- Museo Archeologico Nazionale – It is the biggest roman architectural museum in the World, even bigger than the National Museum of Rome. Its collection is astonishing both considering the quality and the quantity of the objects on display. Naples Archeological Museum houses wall paintings and different objects removed from Pompeii, Herculaneum, and other excavation sites in the area. In addition, you can admire the Farnese collection of Roman sculptures (including the famous sculptures of the Caracala Baths). €9.00 for admission. European citizens pay € 6.5, children get in for free. If you are a EU-citizen, under 25 or over 60, you can get in for the reduced price of €3.25. There is also an audio guide available talking about the statue collection on the first floor, however most of the amazing artifacts such as original Roman murals of mostly Greek mythologies are not covered. All descriptions of the exhibits are in English and in Italian. It is a must-see, an incredible collection of artifacts. The Museum also contains the well signposted “secret room” containing the erotic sculptures, paintings and murals from Pompeii.
- View of Mergellina (from via Orazio or via Petrarca)
- Certosa di San Martino A Carthusian monastery at the top of a hill near the city centre. It houses the Museum of City History .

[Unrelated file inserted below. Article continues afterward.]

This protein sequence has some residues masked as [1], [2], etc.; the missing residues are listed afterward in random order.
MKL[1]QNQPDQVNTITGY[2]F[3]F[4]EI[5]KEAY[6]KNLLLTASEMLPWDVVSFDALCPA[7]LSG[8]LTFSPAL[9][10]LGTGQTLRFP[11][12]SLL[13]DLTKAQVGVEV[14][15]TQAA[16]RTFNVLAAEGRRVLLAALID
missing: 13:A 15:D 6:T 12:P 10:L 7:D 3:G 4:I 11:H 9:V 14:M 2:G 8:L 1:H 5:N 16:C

- Parco Virgiliano A nice park with a stunning view of the surrounding area. It is about half an hour off the city centre, but certainly worth the effort! Not to be confused with the Park in which Virgil’s Tomb is found.
- Piazza del Gesù and Piazza S.Domenico Maggiore The New Jesuite Church is among the most extravagant Baroque churches in the world! Across the street you will find the Santa Chiara Monastery . It is worth a visit for its beautiful garden decorated with frescos and coulorful columns. If you continue towards S. Domenico Square you will pass by the St Angelo on the Nile Church with its Donatello’s altar. The Sansevero Chapel nearby is also well known for its marble sculptures of veiled figures.
- Napoli Sotterranea Underneath San Lorenzo Maggiore medieval church.You can witness the remains of the Roman city. The tunnels served as shelters during WWII.
- Castel Capuano
- Castel Sant’Elmo
- Catacombe di San Gennaro Medieval catacombs on Capodimonte hill.
- Quadreria dei Girolamini A beautiful small picture gallery mainly of Italian Baroque painting and some works of famous De Ribera. Free of charge and just across the street from the Duomo.
- Duomo Naples’ main church with two luxurious chapels. Underneath it you can find excavation of a Roman site. Near the duomo you can find the St. Gennaro Treasury Museum, with arts exhibits from the duomo and another heavily frescoed chappel.
- Pio Monte della Misericordia A church and a picture gallery both belonging to an old charity organisation. The gallery mainly displays Napolitan Baroque paintings.
- Teatro San Carlo Naples’ famous opera house.
- Piazza del Plebiscito Naples’ main square. Surrounding it you will find the Royal Palace (Palazzo Reale – open to tourists), the San Carlo Theatre and the Galleria Umberto.